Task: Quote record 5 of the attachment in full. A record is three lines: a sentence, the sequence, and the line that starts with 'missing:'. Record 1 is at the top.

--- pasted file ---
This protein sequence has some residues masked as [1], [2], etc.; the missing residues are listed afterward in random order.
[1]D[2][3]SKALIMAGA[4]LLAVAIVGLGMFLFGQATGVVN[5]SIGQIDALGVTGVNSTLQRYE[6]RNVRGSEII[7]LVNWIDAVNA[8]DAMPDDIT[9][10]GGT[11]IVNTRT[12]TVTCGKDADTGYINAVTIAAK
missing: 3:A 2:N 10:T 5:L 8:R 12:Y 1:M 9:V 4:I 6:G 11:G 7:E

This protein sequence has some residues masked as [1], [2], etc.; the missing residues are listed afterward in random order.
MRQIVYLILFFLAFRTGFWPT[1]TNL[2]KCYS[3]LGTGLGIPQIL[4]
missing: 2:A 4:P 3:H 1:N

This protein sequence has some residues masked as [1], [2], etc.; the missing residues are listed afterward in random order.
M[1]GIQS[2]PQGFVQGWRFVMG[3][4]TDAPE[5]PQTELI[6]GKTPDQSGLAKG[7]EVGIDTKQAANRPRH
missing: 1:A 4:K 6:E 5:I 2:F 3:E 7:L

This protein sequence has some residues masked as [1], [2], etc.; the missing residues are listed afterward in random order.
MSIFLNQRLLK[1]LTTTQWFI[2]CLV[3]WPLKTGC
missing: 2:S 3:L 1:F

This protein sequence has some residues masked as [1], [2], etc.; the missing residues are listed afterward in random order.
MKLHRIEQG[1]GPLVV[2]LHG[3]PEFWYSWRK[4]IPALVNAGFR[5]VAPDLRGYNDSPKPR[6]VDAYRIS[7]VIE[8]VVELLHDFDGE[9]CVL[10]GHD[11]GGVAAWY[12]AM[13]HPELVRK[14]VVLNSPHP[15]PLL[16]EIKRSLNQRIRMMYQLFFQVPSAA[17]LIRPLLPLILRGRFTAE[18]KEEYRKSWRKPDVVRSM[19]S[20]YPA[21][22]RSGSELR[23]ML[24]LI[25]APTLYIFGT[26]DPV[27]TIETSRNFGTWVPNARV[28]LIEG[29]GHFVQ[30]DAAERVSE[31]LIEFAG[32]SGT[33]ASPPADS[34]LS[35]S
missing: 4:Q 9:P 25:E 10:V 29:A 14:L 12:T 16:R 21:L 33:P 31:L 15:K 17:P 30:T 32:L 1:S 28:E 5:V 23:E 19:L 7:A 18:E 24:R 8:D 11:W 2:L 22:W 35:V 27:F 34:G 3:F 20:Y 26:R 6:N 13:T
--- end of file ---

This protein sequence has some residues masked as [1], [2], etc.; the missing residues are listed afterward in random order.
MKLHRIEQG[1]GPLVV[2]LHG[3]PEFWYSWRK[4]IPALVNAGFR[5]VAPDLRGYNDSPKPR[6]VDAYRIS[7]VIE[8]VVELLHDFDGE[9]CVL[10]GHD[11]GGVAAWY[12]AM[13]HPELVRK[14]VVLNSPHP[15]PLL[16]EIKRSLNQRIRMMYQLFFQVPSAA[17]LIRPLLPLILRGRFTAE[18]KEEYRKSWRKPDVVRSM[19]S[20]YPA[21][22]RSGSELR[23]ML[24]LI[25]APTLYIFGT[26]DPV[27]TIETSRNFGTWVPNARV[28]LIEG[29]GHFVQ[30]DAAERVSE[31]LIEFAG[32]SGT[33]ASPPADS[34]LS[35]S
missing: 4:Q 9:P 25:E 10:V 29:A 14:L 12:T 16:R 21:L 33:P 31:L 15:K 17:P 30:T 32:L 1:S 28:E 5:V 23:E 19:L 7:A 18:E 24:R 8:D 11:W 2:L 22:W 35:V 27:F 34:G 3:F 20:Y 26:R 6:N 13:T